The Big Minus Wasn’t Actually China’s Big Contraction In Exports

More important than the US GDP number, more substantial than the February jobs report, what will linger for longer in the public consciousness is China’s trade data. It seems as if the big drop in exports has garnered the most immediate attention, I suspect that won’t be the case moving forward. There are more important trends being captured where the data wasn’t so splashy.

The month of February is always a tricky one, what with Golden Weeks moving around every calendar. As such, the latest numbers are skewed at least on the one side.

Compared to February 2018, China’s exports in February 2019 came in 20% lower. That’s a big negative number, obviously, the worst since February 2016 and among the worst in the series. However, exports in the preceding were monumentally out of whack, adding substantial base effects to whatever calendar skews. Combined, January and February together, Chinese exports were up 2.4%,

That’s a bad result, not indicating much that’s good about external demand, if not quite as shocking as -20%.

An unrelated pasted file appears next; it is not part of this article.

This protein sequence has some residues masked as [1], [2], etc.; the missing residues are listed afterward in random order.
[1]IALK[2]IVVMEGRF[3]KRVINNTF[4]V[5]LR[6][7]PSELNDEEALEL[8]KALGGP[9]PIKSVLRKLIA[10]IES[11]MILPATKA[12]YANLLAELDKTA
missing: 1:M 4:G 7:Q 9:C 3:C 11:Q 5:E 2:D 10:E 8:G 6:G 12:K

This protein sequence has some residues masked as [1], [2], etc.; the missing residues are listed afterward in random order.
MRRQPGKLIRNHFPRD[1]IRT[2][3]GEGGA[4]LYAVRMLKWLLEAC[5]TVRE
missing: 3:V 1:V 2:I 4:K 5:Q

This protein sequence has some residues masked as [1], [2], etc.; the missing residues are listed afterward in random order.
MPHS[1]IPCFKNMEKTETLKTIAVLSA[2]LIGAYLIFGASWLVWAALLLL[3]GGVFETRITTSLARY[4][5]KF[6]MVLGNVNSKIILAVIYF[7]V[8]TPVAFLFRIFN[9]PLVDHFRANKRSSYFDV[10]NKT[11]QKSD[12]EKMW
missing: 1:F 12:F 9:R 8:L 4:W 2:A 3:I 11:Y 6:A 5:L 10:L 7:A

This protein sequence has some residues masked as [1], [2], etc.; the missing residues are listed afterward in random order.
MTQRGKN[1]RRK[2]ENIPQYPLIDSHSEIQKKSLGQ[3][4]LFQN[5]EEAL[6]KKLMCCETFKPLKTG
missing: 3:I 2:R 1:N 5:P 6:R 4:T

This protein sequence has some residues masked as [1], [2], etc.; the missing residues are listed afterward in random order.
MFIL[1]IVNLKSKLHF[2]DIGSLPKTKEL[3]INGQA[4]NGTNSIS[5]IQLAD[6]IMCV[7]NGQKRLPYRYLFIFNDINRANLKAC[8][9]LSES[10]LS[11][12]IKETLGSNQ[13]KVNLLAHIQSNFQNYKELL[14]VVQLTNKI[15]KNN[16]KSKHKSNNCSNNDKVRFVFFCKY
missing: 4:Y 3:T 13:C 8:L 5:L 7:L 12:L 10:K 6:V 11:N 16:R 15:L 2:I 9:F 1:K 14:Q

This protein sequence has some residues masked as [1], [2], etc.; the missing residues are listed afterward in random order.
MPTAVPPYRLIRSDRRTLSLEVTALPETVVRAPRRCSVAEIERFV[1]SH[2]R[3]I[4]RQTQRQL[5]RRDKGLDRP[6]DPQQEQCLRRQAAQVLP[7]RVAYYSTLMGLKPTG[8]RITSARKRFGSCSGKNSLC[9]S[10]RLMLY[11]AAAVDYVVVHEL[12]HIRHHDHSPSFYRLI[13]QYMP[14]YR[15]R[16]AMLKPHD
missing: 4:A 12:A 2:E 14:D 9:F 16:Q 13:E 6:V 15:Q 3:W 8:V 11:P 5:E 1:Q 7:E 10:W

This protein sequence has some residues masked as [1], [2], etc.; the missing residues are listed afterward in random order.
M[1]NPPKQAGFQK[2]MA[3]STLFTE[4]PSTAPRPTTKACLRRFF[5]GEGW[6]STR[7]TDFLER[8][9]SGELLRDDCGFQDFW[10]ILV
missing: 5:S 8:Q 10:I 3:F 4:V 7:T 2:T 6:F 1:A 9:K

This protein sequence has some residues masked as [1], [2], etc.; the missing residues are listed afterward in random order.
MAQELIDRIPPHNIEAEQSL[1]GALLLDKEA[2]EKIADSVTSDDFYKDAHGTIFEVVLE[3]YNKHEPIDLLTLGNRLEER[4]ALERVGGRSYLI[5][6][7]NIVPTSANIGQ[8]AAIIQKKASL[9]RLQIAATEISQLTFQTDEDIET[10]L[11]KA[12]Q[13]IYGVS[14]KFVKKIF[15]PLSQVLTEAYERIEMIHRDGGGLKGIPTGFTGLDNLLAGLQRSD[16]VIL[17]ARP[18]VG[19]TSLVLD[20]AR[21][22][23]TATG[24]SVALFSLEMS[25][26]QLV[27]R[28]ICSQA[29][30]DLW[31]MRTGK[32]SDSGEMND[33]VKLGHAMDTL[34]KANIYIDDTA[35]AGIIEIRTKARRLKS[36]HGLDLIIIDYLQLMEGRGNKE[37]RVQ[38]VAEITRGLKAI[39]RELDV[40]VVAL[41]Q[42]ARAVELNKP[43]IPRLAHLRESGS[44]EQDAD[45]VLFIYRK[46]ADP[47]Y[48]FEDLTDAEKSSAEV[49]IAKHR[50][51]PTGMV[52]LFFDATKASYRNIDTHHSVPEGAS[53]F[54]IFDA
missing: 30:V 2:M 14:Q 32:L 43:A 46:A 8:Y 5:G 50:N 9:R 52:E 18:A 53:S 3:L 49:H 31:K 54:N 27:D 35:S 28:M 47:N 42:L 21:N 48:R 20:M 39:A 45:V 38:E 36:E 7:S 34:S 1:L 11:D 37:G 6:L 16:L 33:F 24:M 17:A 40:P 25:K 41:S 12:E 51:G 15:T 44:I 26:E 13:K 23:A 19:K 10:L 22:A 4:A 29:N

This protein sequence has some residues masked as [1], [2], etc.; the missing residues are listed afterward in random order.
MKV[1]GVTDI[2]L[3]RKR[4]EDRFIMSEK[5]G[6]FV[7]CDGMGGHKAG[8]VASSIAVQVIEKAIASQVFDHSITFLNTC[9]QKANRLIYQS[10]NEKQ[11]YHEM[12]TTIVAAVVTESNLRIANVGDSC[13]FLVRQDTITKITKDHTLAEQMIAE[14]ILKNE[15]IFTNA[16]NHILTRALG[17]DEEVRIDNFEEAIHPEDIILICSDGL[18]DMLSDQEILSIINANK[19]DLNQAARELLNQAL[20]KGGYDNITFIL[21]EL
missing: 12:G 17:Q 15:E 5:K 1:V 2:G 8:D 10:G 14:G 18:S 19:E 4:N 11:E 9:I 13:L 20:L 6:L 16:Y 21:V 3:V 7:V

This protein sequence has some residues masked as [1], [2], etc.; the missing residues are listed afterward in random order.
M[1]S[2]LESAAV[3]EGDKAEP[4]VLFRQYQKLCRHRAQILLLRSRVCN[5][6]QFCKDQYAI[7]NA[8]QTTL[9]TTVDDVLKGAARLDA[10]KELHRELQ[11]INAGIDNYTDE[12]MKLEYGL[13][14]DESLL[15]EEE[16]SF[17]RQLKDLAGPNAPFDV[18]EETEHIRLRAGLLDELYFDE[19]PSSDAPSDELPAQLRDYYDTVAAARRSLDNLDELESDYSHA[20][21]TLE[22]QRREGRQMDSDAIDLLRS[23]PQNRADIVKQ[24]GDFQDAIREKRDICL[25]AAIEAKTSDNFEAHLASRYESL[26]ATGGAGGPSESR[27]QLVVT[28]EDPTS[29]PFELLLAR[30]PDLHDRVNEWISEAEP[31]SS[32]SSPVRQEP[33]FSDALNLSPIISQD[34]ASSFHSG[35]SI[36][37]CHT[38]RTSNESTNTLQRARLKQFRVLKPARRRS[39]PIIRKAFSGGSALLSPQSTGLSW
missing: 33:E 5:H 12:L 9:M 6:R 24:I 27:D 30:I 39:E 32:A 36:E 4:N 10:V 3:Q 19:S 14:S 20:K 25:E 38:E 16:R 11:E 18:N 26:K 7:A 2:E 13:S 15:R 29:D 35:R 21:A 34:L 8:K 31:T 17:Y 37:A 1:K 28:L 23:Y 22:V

The real concern is on the import side. As a monthly change, -5.2% in February doesn’t seem all that bad especially considering all the same factors. Rather, you see the problem very clearly in what is now a continuing negative trajectory. Imports are down each of the last three months, compared to 20% growth (which was already low) previously.

The timing also grabs one’s attention; the very clear shift in economic activity registers right during that same window we’ve been talking about. October-December was a global market shakeup, and here are the Chinese establishing yet again what was certainly the real economy impetus behind it.

Only, it hasn’t stopped. Whereas some minor reflationary sentiment has crept back into things in January and February (a little less so later in February), some hope about monetary pauses or whatnot, Chinese demand for foreign goods has not rebounded.

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Disclosure: This material has been distributed for informational purposes only. It is the opinion of the author and should not be considered as investment advice or a recommendation of any ...

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Gary Anderson 1 month ago Contributor's comment

The world depends on China, and so does much of US capitalism.